(Closed) Where do I go from here, should we end our engagement?

posted 6 years ago in Emotional
Post # 3
2756 posts
Sugar bee

I think anyone who consistently brings up your history of abuse and uses it against you is not someone you want to be with for the rest of your life. I am a childhood abuse survivor and have abandonment issues – Fiance knows it all and has never, ever used it against me, even in my worst moments.

It’s hard when you get into a relationship so young and that’s all you know. Even harder when you have a life binding you to one another – your daughter. But think about what’s best for her: two parents who stay together, fight constantly and are unhappy or two parents who are able to seek out people to truly love. My mom and stepdad stayed together for so long because of the kids, and it was worse that way (imo) because all they did was fight and scream then have weird make-up periods where everything was okay before it went to hell again.

Constant cold feet is a huge red flag: it’s your mind telling you that what you’re doing isn’t right. I know you love him, you probably always will, but he doesn’t sound like the kind of person you want to stay with forever. I would urge you to do some serious thinking and maybe even make a pro/con list of your relationship. It sounds weird, but sometimes pro/con lists can help you to see what’s really going on.

You shouldn’t have to settle, and it sounds like that is exactly what you’re doing. One thing you said really made me think: “Will he be the man I fell in love with when all of this is over?” You two met when you were still kids. Though you grew up fast because of your daughter, you are both still in a developmental stage (seriously – your brain isn’t finished developing yet!) and you’re going to change a lot over the next few years. Chances are, he will never be the person you fell in love with because you fell in love with the adolescent version of him.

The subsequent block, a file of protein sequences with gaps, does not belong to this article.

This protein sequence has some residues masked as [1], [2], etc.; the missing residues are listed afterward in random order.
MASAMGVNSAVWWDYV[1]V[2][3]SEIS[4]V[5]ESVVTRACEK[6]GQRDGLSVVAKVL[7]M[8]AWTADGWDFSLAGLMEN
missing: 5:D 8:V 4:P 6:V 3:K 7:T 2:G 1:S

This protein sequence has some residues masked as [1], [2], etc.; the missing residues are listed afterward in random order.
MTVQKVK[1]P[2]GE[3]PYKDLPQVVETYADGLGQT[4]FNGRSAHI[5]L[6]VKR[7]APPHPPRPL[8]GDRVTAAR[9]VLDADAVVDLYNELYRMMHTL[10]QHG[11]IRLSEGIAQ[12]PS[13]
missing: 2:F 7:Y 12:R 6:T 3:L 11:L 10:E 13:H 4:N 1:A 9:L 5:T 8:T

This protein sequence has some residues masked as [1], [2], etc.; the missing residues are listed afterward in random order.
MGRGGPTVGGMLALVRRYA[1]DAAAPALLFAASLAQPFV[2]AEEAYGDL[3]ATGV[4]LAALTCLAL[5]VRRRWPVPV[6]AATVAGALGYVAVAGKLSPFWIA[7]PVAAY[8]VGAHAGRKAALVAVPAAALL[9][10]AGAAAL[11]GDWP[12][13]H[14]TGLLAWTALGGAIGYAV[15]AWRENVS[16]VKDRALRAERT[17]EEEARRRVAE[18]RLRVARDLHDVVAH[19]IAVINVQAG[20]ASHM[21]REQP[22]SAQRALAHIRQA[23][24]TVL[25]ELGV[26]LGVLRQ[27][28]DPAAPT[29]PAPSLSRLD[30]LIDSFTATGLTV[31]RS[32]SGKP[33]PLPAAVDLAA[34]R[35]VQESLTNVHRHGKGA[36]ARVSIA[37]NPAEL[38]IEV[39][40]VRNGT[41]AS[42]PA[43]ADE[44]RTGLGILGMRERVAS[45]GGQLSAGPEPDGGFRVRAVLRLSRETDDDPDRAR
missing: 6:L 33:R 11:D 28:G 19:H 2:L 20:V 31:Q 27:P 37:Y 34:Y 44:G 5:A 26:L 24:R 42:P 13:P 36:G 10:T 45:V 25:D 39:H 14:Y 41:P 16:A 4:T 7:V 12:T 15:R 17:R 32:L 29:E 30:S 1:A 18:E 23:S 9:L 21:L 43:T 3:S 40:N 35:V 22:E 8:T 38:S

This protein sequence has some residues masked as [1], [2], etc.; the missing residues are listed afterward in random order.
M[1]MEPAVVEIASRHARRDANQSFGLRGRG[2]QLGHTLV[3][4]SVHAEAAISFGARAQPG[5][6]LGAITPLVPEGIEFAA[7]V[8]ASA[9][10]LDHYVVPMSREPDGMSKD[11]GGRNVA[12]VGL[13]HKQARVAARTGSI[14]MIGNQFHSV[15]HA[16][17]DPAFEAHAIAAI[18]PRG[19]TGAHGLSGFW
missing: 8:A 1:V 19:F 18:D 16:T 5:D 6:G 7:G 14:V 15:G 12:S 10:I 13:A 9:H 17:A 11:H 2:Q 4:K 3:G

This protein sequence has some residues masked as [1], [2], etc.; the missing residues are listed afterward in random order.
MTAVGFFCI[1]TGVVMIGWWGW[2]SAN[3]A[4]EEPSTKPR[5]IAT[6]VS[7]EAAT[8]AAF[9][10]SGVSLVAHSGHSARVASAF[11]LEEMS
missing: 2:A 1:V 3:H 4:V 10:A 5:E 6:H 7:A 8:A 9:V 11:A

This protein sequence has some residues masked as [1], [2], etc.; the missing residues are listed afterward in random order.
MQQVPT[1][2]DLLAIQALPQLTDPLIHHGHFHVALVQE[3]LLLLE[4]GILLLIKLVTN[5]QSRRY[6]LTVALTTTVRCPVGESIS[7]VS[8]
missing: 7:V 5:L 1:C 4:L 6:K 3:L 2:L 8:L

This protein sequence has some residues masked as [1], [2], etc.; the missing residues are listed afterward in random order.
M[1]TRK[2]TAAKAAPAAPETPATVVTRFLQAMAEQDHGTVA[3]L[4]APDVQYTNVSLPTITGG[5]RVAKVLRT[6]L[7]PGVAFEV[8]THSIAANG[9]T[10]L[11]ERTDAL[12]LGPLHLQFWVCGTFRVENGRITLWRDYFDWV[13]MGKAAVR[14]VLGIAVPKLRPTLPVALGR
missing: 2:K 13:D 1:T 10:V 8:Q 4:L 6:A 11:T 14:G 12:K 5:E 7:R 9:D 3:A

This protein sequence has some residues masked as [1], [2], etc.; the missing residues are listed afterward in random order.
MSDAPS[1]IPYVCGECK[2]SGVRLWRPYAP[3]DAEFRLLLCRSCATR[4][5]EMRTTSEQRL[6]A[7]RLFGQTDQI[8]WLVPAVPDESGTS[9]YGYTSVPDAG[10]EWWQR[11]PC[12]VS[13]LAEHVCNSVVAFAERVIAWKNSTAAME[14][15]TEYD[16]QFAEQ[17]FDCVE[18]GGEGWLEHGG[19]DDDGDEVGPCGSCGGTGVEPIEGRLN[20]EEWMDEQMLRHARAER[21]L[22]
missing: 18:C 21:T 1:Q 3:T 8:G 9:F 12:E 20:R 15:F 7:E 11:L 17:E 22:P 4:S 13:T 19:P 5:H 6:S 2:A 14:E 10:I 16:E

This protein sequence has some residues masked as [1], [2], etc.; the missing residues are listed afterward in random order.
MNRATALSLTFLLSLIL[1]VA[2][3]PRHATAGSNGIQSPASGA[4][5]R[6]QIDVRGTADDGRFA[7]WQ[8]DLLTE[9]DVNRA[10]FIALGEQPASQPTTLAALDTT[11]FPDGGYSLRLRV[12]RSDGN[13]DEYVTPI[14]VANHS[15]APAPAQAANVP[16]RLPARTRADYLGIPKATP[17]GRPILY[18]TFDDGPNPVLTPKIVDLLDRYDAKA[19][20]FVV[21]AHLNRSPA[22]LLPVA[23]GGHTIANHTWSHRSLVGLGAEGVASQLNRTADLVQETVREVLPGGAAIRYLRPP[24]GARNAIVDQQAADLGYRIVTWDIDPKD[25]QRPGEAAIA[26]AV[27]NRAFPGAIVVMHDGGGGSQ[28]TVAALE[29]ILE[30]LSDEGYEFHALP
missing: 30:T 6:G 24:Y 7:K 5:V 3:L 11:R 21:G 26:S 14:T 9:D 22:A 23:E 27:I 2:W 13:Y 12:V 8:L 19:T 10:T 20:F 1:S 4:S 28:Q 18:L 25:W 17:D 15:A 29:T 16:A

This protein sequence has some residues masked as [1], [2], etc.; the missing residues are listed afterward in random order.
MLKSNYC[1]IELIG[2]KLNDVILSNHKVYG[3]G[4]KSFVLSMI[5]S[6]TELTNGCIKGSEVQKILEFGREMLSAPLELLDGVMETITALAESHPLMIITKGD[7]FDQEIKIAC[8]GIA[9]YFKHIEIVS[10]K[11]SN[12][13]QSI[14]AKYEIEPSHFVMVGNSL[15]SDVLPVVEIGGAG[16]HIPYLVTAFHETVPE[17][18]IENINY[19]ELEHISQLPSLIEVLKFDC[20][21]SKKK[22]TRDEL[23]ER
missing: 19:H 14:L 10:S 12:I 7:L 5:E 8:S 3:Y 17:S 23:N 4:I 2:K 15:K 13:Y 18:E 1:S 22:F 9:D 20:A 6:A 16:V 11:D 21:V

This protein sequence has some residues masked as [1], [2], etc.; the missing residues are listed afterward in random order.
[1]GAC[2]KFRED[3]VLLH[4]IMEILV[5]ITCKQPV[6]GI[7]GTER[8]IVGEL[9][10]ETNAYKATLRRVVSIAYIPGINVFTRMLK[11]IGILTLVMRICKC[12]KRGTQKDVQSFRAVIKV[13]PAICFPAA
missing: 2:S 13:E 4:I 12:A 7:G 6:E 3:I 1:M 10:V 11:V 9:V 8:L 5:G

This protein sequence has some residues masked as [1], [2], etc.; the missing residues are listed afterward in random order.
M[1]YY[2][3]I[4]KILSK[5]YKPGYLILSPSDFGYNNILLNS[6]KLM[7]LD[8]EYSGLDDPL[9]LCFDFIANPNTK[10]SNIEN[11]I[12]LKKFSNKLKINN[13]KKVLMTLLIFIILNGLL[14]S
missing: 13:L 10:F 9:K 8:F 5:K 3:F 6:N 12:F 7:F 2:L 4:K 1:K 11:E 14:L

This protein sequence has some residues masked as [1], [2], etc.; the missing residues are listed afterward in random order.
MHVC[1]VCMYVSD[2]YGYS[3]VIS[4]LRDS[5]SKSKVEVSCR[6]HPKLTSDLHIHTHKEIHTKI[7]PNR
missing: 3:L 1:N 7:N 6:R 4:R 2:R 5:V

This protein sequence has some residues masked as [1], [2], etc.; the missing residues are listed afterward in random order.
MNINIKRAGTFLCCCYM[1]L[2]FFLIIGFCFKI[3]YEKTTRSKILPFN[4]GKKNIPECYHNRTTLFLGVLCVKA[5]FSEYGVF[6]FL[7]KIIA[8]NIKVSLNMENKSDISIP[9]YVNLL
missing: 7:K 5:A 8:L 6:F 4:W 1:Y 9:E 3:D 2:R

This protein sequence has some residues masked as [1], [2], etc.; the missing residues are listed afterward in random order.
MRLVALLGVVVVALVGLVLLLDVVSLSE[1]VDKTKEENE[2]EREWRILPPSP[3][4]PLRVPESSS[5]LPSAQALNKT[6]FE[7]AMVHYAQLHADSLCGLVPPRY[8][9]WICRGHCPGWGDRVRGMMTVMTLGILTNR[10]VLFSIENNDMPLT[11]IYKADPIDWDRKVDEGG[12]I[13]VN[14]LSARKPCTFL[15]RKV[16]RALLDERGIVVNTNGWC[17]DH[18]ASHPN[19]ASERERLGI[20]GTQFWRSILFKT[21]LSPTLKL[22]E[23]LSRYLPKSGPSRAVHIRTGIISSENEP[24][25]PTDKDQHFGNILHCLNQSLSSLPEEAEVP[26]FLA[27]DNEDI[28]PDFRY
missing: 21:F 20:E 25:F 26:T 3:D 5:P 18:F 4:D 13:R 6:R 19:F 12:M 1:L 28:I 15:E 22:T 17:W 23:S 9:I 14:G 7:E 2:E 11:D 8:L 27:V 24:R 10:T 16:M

Give yourself a chance for true happiness. True happiness isn’t wondering when it’ll be good again or being emotionally blackmailed by the one person who’s always supposed to have your back.

Post # 4
7311 posts
Busy Beekeeper
  • Wedding: October 2011 - Bed & Breakfast

A pair of rings has never and will never fix fundamental personal issues and relationship issues. You need to take a time out. Give yourselves 1 year for individual and couples counseling. Note: You both need individual counseling. After that year, see where you stand as a person, evaluate whether or not your relationship is meeting your current needs, and ask yourself whether your relationship is something that will help you continue to grow and become and even better person. Because if your relationship does not nurture you and encourage you to be even better than you are today, then it is not the relationship that you should be in for the rest of your life. Don’t hold yourself back out of the fear of change and the challenges of being fully independent. If you do, you will resent everything and your child will experience a lot of unnecessary negativity. It’s not healthy for anyone.

Post # 5
2104 posts
Buzzing bee
  • Wedding: November 1999

I couldn’t agree more with the PPs.  They are right on.

Post # 7
4477 posts
Honey bee
  • Wedding: November 2012

Is he willing to go to counseling?

Post # 8
2007 posts
Buzzing bee
  • Wedding: April 2012

I want so badly to be in love with him like I once was.

This kind of answers it to me.  You aren’t in love with him like you were.  I agree its difficult because of your daughter, but do you want her brought up in a house where her parents are constantly fighting and resenting each other?